“I have come to believe over and over again that what is important to me must be spoken, made verbal and shared even at the risk of having it bruised or misunderstood.” Audre Lorde
I don’t remember when I first started to identify as a feminist. It’s one of those things that happened without my putting too much thought into it, because it makes complete sense to me. Womyn are equal to everyone and to any task and deserve to be recognized, celebrated and afforded opportunities to be great, just like anyone else. It makes perfect sense to me and other feminists but not necessarily to the rest of the world.
It always shocks me when people claim not to get it or say they aren’t feminists. How can anyone not see it? It’s everywhere; the unfair beauty standards, the overwhelming rates of sexual violence against womyn, employment discrimination, the exclusion of womyn from leadership and decision making positions, the treatment of womyn who refuse to conform to the narrow roles society has created for us, I could go on and on. Men are believed to be inherently superior to womyn and for the longest time, womyn have been denied opportunities, treated as property and violently abused in a bid to maintain men’s dominance.
Feminism gave me the language to name and think about the issues that were driving me crazy. I was catcalled on the street for the first time when I was 11 years old, by a group of boys who were in my class. For them it was a joke, something they saw other men doing every day; for me it was the first time I thought about my safety walking alone, even during day time. It always frustrated me that most compliments from my relatives about my intellect ended with the disclaimer that “men don’t marry books,” as if my excellent academic work was a cause for worry because of how it would affect my marriage prospects rather than a source of pride. I have since learned to recognize and name these and other incidents as sexism. They still frustrate me, but now I can engage with them beyond that frustration and question them not only within myself, but to others who hold them.
Feminism to me has always meant sisterhood. In a patriarchal society, womyn are conditioned to distrust and compete with each other, especially for male affection. We are told that there is not enough room for more than one womyn to shine so we must fight each other for it. I do not subscribe to the shallow and often unfair generalizations that have been used to stigmatise and keep us away from each other. Statements like “I don’t have many female friends because womyn are petty” really get on my nerves. Where was this convention of womyn at which we all declared our pettiness? And just because you know one petty womyn doesn’t mean we all are. Womyn are not a homogenous group, we come in different sizes, shapes and with different personalities.
I also just don’t trust womyn who don’t have any female friends- Why don’t other womyn like you? Why don’t you like other womyn?
My feminism challenges the notion that womyn cannot be friends without some cattiness in the background. We do not have to be in constant competition with each other because there is more than enough room for all of us at every table. Life is way more beautiful when you are surrounded by womyn who love and support you and delight in your prosperity.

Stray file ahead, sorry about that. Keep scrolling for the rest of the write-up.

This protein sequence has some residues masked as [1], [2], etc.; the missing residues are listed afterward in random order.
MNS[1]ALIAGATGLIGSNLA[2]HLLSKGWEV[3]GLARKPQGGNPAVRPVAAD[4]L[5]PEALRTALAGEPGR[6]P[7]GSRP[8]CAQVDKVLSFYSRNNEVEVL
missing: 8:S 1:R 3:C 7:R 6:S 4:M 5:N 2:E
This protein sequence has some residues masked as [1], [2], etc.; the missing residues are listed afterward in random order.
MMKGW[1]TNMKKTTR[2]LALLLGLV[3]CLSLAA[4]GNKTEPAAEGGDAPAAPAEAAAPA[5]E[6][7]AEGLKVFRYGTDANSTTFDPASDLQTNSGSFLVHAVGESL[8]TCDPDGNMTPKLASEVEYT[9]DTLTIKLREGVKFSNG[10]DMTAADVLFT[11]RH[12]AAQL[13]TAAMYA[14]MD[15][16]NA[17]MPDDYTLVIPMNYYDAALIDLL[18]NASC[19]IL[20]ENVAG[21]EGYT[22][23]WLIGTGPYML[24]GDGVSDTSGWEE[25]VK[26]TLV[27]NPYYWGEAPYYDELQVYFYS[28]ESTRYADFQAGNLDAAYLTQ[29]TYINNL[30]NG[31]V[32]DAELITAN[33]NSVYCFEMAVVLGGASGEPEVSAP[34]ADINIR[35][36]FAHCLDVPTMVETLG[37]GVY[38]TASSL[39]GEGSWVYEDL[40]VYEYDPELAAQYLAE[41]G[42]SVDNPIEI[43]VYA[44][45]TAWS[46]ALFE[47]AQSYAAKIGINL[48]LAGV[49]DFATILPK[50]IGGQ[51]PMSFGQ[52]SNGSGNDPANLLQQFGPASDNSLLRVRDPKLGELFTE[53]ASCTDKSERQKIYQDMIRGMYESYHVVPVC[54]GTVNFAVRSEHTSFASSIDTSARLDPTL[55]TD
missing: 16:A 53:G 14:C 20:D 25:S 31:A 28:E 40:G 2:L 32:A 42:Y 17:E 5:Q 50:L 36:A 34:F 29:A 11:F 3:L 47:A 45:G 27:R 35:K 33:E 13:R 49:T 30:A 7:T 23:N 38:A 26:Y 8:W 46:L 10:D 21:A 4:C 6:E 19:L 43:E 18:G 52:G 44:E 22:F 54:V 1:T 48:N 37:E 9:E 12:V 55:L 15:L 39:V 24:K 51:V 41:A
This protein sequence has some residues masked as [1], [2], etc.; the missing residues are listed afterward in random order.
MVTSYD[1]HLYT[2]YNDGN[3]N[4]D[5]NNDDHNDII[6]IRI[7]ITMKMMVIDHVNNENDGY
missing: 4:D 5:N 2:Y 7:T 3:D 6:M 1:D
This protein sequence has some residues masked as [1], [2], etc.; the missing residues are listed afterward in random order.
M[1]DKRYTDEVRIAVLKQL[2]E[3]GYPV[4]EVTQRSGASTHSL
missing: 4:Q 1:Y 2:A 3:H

Feminism means the ability to re-imagine the world in which we live beyond racist, sexist, homophobic, transphobic oppression and work towards creating one based on the feminist principles of Equality and justice. Just this weekend at the Bayimba Festival, we envisioned and created a Feminist Utopia.
There was a body corner where shame was suspended and the citizens of Utopia could go and engage with their bodies, taking a picture of their favorite or least favorite body part and writing a note to it. All body types, shapes and sizes are welcomed and celebrated in Feminist Utopia. We also suspended judgment on things like abortion, homosexuality and sex work because in Feminist Utopia, we don’t criminalize love, prevent womyn from making informed choices about their sexual and reproductive health or earning a living. There was a board on which we were co-creating our feminist futures where each person wrote what they would keep in Feminist Utopia and what they’d leave out; then there was a family corner where we celebrated all kinds of families including single parent, two parent, families with heterosexual parents and families with homosexual parents. The wellness corner was where we used art to care for ourselves through ilustrations, writing, painting and drawing. Although, taking down the installation was emotional for me, I am glad that a Feminist Utopia co-created by us and the citizens at the festival existed. I believe that this is the greatest thing that feminism has been/ given to me. It has shown me that the world we live in right now is not ideal, but also that we can change it if we are willing to do the work of confronting oppression. Womyn who came before us fought for the right to go to school, own property, earn a salary and still, many of these fights are ongoing because millions of womyn still live in situations of terrible oppression. Nevertheless we have made great strides and will continue to as long as we continue to challenge the oppressive status quo. It is not impossible, it can be done.
Feminism to me, means hope.